From the “2006 All Over Again” file: “Eager to avoid a repeat of the Mark Foley scandal, House Democratic leaders moved quickly last month when a staffer for Rep. Eric Massa complained that he’d made advances to a junior male aide. But rumors about Massa had been circulating for months in both Democratic and Republican circles on Capitol Hill, and GOP operatives even considered digging into them on their own. However, sources say there wasn’t evidence of any wrongdoing until Massa’s then-legislative director contacted the office of House Majority Leader Steny Hoyer (D-Md.) in early February. … But a Massa aide told POLITICO that Massa — who is married and has children — has been engaged in inappropriate behavior ‘for eight months.'”

And Massa will resign Monday.

John McCain is trying to get the Gang of 14 back to beat reconciliation. No takers. And reconciliation is sort of irrelevant. But other than that, a great idea.

A rapper and his entourage in the Situation Room? “Were Jay & Bey & Co. issued the relevant security clearances? Do we even care anymore?” Well, in any case, “Is an amazingly successful businessman-slash-rapper who rose from the mean streets of Brooklyn to world-wide fame and fortune less qualified to deal with the vicissitudes, the obstacles, the demands, the crises of foreign policy and national security than Mr. Obama’s little coterie of Chicago-pol friends who’ve been running it so surpassingly excellently thus far?”

Another retirement, another Democratic seat becomes a toss-up. According to the Cook Political Report: “[Rep. Bill] Delahunt’s decision to leave doesn’t make this district a lost cause for Democrats by any means, but credible Republicans including former state Treasurer Joe Malone and state Rep. Jeffrey Perry are likely to run, and no Democrat appears capable of clearing a primary field. In a normal year, Democrats would enjoy a considerable advantage in an open seat race in MA-10. But this year, Democrats’ initial advantage isn’t great enough to warrant rating this race more favorably than a Toss Up.”

This might explain why all those voters are so angry: “President Obama’s policies would add more than $9.7 trillion to the national debt over the next decade, congressional budget analysts said Friday, including more than $2 trillion that Obama proposes to devote to extending a variety of tax cuts enacted during the Bush administration. The 10-year outlook by the nonpartisan Congressional Budget Office is somewhat gloomier than White House projections, which found that Obama’s policies would add $8.5 trillion to the debt by 2020. While the two agencies are in relative agreement about the short-term budget picture, with both predicting a deficit of about $1.5 trillion this year and $1.3 trillion in 2011, the CBO is less optimistic about future years, predicting that deficits will grow rapidly after 2015.”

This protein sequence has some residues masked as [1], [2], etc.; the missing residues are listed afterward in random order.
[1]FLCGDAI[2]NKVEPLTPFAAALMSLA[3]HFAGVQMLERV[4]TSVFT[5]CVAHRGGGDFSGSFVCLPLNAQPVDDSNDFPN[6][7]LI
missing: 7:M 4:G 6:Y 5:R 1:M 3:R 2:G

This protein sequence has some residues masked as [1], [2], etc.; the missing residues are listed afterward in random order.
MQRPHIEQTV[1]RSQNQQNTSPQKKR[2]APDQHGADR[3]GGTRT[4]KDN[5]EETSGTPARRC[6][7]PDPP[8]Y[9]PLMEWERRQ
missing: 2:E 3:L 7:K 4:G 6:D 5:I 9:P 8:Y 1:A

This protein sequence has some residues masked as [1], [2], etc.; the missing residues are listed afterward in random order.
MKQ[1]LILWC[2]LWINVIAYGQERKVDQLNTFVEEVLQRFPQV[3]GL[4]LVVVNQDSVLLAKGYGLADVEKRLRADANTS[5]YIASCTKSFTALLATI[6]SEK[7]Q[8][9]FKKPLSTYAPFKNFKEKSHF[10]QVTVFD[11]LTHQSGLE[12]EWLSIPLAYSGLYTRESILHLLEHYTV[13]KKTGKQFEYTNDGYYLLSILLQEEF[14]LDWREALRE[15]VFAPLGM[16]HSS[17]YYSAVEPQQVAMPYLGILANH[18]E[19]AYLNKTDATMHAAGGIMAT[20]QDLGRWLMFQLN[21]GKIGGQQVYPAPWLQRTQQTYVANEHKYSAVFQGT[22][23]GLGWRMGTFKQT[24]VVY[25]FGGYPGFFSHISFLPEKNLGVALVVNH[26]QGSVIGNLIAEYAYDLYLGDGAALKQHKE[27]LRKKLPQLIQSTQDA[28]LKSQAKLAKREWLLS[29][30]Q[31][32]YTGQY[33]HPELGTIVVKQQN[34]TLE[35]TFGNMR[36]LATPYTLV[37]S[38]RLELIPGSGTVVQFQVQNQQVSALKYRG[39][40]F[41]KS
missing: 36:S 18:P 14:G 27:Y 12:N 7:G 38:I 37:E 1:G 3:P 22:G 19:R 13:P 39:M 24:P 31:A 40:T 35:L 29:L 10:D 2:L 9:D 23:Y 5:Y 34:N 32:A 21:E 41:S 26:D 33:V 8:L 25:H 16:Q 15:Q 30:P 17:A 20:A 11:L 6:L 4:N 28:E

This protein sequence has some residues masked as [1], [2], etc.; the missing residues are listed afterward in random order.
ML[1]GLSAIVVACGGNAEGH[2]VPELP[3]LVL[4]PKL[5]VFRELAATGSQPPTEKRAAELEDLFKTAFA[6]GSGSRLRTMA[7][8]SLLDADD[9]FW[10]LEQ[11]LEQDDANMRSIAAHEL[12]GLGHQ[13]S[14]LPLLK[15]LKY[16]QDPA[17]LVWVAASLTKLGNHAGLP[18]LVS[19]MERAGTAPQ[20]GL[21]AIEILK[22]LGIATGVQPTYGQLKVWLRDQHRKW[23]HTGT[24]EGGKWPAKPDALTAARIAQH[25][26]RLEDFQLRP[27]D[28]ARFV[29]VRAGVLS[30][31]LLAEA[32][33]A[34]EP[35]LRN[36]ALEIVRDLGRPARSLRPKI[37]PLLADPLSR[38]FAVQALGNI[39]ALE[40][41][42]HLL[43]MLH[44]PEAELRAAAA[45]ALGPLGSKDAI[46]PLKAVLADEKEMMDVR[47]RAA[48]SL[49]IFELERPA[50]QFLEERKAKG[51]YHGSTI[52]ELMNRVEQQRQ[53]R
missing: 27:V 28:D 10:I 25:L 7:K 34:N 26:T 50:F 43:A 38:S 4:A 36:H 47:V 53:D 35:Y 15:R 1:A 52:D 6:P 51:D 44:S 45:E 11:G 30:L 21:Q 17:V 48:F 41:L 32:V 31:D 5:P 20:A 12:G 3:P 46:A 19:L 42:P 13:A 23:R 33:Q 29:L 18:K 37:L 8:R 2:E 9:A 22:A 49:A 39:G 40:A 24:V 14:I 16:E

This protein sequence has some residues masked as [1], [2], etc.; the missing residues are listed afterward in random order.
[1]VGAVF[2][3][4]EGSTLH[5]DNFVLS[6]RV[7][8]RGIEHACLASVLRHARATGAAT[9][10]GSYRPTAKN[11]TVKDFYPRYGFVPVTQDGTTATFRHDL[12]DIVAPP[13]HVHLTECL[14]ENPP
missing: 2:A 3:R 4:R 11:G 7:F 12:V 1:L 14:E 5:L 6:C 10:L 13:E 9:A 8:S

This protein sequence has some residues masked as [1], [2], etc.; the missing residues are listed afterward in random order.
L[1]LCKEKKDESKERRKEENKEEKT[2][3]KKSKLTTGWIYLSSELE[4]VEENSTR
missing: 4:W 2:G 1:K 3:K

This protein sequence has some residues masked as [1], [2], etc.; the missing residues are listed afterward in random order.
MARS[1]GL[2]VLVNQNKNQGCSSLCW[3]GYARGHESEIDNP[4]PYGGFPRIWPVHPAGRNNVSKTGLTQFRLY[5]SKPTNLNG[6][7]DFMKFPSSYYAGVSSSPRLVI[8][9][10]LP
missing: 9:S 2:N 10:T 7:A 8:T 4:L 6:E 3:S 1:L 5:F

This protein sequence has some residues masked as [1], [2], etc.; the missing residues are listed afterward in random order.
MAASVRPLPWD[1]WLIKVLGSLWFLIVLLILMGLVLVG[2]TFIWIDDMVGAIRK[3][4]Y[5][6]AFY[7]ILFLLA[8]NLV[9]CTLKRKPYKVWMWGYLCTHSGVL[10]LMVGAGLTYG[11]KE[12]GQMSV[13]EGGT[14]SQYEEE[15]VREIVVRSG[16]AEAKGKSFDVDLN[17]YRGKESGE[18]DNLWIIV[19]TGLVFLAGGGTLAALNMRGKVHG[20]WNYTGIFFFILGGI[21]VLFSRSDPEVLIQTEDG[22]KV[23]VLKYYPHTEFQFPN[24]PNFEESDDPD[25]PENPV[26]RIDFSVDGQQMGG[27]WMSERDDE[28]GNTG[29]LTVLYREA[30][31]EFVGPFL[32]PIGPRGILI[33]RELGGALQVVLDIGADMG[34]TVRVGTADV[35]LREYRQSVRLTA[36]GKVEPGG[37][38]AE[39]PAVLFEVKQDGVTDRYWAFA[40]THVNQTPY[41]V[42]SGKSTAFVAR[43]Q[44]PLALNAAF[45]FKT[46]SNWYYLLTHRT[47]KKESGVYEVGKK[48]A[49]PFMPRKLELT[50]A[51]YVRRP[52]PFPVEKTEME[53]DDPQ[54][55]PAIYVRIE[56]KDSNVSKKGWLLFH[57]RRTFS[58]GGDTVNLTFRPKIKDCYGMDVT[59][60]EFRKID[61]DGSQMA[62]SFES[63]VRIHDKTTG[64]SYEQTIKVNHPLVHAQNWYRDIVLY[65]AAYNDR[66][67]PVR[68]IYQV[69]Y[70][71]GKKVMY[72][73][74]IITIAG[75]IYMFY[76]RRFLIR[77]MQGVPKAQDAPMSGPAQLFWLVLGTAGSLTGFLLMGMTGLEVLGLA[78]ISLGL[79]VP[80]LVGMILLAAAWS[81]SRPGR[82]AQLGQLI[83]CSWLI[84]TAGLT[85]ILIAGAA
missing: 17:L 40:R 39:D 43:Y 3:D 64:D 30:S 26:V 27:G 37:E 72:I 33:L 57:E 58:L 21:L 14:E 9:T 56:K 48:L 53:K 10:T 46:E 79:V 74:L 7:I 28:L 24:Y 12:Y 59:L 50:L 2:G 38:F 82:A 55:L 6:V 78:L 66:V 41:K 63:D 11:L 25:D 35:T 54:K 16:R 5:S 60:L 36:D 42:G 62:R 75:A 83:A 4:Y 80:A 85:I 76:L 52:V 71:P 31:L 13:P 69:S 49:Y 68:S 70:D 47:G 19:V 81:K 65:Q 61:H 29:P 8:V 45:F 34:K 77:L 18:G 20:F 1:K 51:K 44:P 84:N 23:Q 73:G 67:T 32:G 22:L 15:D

And why they don’t like ObamaCare, as James Capretta explains: “The president started off last year by saying he wanted to ‘bend the cost-curve’ even as he broadened coverage. But after a year of partisan political and legislative maneuvering, all that’s left is a massive entitlement expansion. The new costs would get piled on top of the unreformed and unaffordable entitlements already on the books. It’s a budgetary disaster in the making.”

How many times has “shpilkes” been used in a mainstream-media headline? (How many ABC.com readers even know what it means?)

Even before Harry Reid’s latest boneheaded remark: “Two of Senate Majority Leader Harry Reid’s Republican challengers have again crossed the 50% threshold and now hold double-digit leads in Nevada’s U.S. Senate race. One big hurdle for the incumbent is that most Nevada voters are strongly opposed to the health care legislation championed by Reid and President Barack Obama. The latest Rasmussen Reports telephone survey of likely voters in the state finds Sue Lowden, ex-chairman of the Nevada Republican Party, with a 51% to 38% lead on Reid. Seven percent (7%) prefer some other candidate, but just three percent (3%) are undecided.”